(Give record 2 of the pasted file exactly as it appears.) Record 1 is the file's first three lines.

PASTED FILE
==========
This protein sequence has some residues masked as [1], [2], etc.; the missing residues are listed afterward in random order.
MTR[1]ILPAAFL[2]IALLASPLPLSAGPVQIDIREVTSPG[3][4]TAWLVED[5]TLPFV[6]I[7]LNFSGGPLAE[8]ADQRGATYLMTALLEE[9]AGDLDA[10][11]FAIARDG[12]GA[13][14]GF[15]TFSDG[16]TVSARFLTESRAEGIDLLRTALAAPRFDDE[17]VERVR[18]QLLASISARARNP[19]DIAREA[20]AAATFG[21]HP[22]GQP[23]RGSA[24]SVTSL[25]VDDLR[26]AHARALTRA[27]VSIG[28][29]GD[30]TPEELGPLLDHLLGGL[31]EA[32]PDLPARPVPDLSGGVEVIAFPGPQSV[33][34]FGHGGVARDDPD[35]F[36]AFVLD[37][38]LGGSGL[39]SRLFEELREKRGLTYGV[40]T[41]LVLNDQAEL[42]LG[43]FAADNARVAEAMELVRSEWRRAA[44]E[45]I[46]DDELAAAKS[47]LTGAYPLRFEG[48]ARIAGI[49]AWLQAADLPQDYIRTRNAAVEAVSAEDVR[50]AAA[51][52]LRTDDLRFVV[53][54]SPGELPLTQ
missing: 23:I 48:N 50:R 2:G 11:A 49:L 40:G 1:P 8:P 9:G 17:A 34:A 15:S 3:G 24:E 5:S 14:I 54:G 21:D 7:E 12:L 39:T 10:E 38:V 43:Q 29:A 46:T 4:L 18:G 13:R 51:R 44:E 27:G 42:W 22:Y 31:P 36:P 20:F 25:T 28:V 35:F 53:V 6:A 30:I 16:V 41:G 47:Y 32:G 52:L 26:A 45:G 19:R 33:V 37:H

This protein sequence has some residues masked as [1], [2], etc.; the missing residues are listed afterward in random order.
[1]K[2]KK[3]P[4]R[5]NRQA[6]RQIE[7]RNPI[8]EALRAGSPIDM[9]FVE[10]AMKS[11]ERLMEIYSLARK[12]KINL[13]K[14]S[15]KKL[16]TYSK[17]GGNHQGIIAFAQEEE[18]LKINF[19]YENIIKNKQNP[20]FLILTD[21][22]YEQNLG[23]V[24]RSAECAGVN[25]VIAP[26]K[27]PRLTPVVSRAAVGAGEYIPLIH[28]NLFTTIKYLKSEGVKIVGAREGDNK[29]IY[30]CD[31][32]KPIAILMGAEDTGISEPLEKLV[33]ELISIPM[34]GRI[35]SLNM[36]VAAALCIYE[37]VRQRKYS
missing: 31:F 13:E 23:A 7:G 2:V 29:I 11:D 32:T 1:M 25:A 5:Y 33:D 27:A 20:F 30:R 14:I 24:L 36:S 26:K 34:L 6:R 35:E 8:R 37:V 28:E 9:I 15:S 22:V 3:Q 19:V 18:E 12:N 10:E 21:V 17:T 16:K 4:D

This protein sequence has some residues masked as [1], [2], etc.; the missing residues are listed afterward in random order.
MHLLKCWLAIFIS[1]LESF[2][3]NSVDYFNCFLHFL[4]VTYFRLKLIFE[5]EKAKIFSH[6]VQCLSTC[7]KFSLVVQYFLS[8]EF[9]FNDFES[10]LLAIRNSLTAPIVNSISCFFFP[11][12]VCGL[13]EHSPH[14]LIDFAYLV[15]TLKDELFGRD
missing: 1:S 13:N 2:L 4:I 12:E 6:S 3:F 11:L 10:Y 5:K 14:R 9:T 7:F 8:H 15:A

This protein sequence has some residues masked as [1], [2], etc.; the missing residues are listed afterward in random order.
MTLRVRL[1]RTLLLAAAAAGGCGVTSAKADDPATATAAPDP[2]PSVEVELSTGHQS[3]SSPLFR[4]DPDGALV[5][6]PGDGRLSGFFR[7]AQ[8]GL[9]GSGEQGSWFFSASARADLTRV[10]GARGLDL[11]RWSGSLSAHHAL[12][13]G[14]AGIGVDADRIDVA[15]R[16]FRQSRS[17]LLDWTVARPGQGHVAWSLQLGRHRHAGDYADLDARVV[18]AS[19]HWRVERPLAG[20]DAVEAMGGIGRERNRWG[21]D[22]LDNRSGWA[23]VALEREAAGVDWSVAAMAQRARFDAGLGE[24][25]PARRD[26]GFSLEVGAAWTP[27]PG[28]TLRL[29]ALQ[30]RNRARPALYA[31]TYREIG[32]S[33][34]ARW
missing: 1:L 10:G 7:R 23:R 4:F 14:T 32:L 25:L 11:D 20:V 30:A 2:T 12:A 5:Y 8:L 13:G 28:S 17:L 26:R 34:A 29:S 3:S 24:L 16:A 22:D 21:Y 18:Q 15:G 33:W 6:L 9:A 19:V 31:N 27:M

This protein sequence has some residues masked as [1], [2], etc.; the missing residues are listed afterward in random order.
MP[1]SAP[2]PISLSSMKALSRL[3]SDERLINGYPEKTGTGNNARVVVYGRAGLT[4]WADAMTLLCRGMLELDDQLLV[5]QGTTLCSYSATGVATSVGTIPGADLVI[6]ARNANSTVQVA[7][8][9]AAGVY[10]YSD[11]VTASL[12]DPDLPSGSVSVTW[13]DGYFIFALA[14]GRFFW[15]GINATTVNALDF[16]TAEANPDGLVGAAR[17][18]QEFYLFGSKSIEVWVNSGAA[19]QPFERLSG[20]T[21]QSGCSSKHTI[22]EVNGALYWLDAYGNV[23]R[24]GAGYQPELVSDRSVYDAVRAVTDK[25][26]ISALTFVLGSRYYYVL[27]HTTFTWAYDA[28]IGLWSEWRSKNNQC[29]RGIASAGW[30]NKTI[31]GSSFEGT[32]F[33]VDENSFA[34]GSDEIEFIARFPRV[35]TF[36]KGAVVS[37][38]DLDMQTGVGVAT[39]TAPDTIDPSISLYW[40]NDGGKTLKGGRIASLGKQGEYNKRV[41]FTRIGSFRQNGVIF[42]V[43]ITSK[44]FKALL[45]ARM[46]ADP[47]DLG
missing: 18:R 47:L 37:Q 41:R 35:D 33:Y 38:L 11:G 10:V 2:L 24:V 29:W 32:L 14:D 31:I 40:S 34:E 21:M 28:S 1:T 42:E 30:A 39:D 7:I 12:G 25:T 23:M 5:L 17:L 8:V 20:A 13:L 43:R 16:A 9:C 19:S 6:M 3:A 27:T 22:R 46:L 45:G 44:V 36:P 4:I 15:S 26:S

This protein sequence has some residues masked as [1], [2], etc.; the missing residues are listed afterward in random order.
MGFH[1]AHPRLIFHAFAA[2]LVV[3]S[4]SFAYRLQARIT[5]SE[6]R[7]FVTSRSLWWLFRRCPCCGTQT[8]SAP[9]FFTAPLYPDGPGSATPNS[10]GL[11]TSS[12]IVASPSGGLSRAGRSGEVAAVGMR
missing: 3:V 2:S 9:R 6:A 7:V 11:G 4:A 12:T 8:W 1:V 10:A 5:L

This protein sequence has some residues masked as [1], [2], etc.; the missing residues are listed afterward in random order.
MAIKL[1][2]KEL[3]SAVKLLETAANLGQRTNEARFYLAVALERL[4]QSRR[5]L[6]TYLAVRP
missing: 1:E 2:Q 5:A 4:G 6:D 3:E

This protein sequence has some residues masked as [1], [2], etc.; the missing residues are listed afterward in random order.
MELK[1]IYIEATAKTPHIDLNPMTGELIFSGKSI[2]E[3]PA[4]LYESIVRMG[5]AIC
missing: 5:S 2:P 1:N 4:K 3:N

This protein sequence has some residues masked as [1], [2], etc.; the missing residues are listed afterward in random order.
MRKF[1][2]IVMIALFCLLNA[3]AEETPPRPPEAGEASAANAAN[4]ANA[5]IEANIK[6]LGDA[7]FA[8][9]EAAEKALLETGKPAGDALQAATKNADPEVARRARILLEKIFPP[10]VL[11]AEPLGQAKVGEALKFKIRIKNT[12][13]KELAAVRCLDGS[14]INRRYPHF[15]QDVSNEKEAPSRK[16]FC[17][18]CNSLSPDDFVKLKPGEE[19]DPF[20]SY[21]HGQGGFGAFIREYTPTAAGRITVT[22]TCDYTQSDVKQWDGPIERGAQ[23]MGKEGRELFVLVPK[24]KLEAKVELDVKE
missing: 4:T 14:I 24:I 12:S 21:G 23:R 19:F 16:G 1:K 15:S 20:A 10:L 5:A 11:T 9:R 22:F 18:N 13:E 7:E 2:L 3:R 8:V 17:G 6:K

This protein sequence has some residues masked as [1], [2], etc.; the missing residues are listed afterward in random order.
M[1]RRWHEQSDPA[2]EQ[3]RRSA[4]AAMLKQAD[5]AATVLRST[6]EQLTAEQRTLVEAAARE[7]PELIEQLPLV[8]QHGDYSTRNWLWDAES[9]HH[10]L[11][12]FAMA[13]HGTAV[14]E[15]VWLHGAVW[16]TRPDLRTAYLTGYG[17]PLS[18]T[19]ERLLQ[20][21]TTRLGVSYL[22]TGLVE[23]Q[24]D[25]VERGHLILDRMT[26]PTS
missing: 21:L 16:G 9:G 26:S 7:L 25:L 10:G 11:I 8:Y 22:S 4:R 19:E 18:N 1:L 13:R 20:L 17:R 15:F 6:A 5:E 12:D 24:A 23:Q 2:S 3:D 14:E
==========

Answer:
This protein sequence has some residues masked as [1], [2], etc.; the missing residues are listed afterward in random order.
[1]K[2]KK[3]P[4]R[5]NRQA[6]RQIE[7]RNPI[8]EALRAGSPIDM[9]FVE[10]AMKS[11]ERLMEIYSLARK[12]KINL[13]K[14]S[15]KKL[16]TYSK[17]GGNHQGIIAFAQEEE[18]LKINF[19]YENIIKNKQNP[20]FLILTD[21][22]YEQNLG[23]V[24]RSAECAGVN[25]VIAP[26]K[27]PRLTPVVSRAAVGAGEYIPLIH[28]NLFTTIKYLKSEGVKIVGAREGDNK[29]IY[30]CD[31][32]KPIAILMGAEDTGISEPLEKLV[33]ELISIPM[34]GRI[35]SLNM[36]VAAALCIYE[37]VRQRKYS
missing: 31:F 13:E 23:A 7:G 2:V 29:I 11:D 32:T 1:M 25:A 5:Y 33:D 27:A 20:F 30:R 14:I 24:L 36:S 26:K 34:L 6:R 35:E 8:R 37:V 28:E 9:I 15:S 22:V 3:Q 19:V 18:E 12:N 10:E 21:V 17:T 16:K 4:D